Chemoradionuclide therapy with186re-labeled liposomal doxorubicin in combination with radiofrequency ablation for effective treatment of head and neck cancer in a nude rat tumor xenograft model

Anuradha Soundararajan, Gerald D. Dodd, Ande Bao, William T. Phillips, Linda M. McManus, Thomas J. Prihoda, Beth A. Goins

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28 Scopus citations

Abstract

Purpose: To determine the therapeutic efficacy of rhenium 186 ( 186Re)-labeled PEGylated liposomal doxorubicin (186Re- liposomal doxorubicin) in combination with radiofrequency (RF) ablation of human head and neck squamous cell carcinoma (HNSCC) xenograft in nude rats. Materials and Methods: This investigation was approved by the animal care committee. Sixty nude rats with subcutaneously implanted HNSCC xenografts (six per group) were treated with (a) RF ablation (70°C for 5 minutes), (b) PEGylated liposomes, (c) liposomal doxorubicin, (d) 186Re-PEGylated liposomes (1295 MBq/kg), (e) 186Re-liposomal doxorubicin (555 MBq/kg), (f) PEGylated liposomes plus RF ablation, (g) liposomal doxorubicin plus RF ablation, (h) 186Re-PEGylated liposomes plus RF ablation, or (i) 186Re-liposomal doxorubicin plus RF ablation. Six rats did not receive any treatment (control group). Tumor uptake in 186Re therapy groups was monitored with small-animal single photon emission computed tomography for 5 days. Therapeutic efficacy was monitored for 6 weeks with measurement of tumor volume, calculation of the percentage injected dose of fluorine 18 fluorodeoxyglucose (FDG) in tumor from small-animal positron emission tomography (PET) images, and determination of viable tumor volume at histopathologic examination. Significant differences between groups were determined with analysis of variance. Results: The average tumor volume (± standard deviation) on the day of therapy was 1.32 cm3 ± 0.17. At 6 weeks after therapy, control of tumor growth was better with 186Re-liposomal doxorubicin than with liposomal doxorubicin alone (tumor volume, 2.26 cm3 ± 0.89 vs 5.43 cm3± 0.93, respectively; P <.01). The use of RF ablation with liposomal doxorubicin and 186Re-liposomal doxorubicin further improved tumor control (tumor volume, 2.05 cm3 ± 1.36 and 1.49 cm3 ± 1.47, respectively). The tumor growth trend correlated with change in percentage of injected dose of FDG in tumor for all groups (R2 = 0.85, P <.001). Viable tumor volume was significantly decreased in the group treated with 186Re-liposomal doxorubicin plus RF ablation (0.54 cm3 ± 0.38; P <.001 vs all groups except 186 Re-liposomal doxorubicin alone). Conclusion: Triple and dual therapies had an observable trend (186Re-liposomal doxorubicin plus RF ablation > 186Re-liposomal doxorubicin > liposomal doxorubicin plus RF ablation > liposomal doxorubicin) of improved tumor growth control and decreased viable tumor compared with other therapies. FDG PET could be used as a noninvasive surrogate marker for tumor growth and viability in this tumor model.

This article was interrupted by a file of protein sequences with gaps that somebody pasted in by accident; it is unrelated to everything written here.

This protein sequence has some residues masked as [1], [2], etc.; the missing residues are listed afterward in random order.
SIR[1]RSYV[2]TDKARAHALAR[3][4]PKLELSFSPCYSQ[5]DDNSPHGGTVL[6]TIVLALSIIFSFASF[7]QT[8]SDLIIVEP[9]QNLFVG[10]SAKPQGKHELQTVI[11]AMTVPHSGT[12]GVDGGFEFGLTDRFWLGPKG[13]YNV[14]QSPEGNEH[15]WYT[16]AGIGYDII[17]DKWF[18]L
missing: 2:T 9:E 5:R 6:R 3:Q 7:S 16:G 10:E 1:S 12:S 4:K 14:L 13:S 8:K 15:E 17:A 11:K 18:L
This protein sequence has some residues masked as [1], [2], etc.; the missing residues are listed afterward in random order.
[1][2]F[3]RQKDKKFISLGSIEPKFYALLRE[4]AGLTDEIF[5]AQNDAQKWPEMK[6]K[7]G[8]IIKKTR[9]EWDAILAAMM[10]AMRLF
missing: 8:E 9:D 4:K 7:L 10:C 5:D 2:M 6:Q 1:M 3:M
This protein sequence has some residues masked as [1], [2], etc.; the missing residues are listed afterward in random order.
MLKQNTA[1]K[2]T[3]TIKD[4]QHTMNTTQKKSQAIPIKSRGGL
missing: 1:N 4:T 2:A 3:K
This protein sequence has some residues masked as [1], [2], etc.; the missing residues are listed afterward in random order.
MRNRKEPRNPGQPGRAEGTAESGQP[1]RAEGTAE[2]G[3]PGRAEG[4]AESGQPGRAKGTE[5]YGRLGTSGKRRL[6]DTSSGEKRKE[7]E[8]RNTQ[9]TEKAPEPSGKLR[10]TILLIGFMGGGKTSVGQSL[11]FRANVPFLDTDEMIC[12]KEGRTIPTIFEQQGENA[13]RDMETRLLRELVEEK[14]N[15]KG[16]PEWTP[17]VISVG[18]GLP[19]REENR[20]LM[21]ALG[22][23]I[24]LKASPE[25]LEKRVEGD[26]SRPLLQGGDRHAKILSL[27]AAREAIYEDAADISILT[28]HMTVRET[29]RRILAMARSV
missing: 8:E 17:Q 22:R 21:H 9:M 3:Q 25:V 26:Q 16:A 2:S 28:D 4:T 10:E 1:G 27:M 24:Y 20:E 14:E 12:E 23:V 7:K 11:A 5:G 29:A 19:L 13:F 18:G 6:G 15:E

Original languageEnglish (US)
Pages (from-to)813-823
Number of pages11
JournalRadiology
Volume261
Issue number3
DOIs
StatePublished - Dec 2011

ASJC Scopus subject areas

  • Radiology Nuclear Medicine and imaging

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